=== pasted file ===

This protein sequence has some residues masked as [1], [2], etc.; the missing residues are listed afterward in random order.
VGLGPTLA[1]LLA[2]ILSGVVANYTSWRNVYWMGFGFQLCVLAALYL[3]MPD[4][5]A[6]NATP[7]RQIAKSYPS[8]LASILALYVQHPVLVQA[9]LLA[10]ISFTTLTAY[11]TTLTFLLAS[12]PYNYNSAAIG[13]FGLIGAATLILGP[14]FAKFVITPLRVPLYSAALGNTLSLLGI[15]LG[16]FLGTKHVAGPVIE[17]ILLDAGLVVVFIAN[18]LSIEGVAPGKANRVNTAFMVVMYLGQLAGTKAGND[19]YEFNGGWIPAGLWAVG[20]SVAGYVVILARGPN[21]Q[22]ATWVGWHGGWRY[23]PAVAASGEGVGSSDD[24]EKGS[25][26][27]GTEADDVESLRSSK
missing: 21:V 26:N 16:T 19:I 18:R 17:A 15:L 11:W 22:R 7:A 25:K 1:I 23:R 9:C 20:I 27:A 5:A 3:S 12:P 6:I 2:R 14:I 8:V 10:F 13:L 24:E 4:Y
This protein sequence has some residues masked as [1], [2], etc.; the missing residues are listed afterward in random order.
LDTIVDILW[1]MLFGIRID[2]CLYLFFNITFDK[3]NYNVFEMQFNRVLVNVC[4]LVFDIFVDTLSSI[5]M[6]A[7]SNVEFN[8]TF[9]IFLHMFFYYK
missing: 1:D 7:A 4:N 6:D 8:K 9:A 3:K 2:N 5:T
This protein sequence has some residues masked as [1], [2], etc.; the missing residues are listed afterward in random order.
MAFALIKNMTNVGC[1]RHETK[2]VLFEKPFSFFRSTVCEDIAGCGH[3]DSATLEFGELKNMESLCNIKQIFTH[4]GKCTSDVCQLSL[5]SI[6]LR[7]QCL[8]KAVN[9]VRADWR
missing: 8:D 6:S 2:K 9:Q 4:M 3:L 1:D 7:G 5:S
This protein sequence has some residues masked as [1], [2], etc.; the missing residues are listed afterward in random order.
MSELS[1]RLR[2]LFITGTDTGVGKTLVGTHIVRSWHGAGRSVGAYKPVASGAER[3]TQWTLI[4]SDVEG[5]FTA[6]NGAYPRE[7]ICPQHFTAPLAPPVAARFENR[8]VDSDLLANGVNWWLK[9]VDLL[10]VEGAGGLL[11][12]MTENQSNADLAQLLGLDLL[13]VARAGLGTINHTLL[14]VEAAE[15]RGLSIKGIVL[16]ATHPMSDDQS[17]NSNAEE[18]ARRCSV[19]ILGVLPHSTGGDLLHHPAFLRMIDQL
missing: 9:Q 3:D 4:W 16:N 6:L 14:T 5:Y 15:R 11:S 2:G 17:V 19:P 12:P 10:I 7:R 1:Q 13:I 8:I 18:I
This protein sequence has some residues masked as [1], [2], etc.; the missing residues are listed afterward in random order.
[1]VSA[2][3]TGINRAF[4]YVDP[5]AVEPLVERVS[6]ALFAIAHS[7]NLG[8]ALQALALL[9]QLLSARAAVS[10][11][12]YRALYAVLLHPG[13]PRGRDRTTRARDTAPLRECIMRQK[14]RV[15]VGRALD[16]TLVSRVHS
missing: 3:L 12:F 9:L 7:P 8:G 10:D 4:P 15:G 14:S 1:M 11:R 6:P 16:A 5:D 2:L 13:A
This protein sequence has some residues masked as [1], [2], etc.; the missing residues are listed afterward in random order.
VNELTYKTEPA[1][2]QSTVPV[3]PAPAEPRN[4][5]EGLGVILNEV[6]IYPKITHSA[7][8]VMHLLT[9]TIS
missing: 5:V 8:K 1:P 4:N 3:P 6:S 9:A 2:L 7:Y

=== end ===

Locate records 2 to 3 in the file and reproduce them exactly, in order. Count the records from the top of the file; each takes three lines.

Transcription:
This protein sequence has some residues masked as [1], [2], etc.; the missing residues are listed afterward in random order.
LDTIVDILW[1]MLFGIRID[2]CLYLFFNITFDK[3]NYNVFEMQFNRVLVNVC[4]LVFDIFVDTLSSI[5]M[6]A[7]SNVEFN[8]TF[9]IFLHMFFYYK
missing: 1:D 7:A 4:N 6:D 8:K 9:A 3:K 2:N 5:T
This protein sequence has some residues masked as [1], [2], etc.; the missing residues are listed afterward in random order.
MAFALIKNMTNVGC[1]RHETK[2]VLFEKPFSFFRSTVCEDIAGCGH[3]DSATLEFGELKNMESLCNIKQIFTH[4]GKCTSDVCQLSL[5]SI[6]LR[7]QCL[8]KAVN[9]VRADWR
missing: 8:D 6:S 2:K 9:Q 4:M 3:L 1:D 7:G 5:S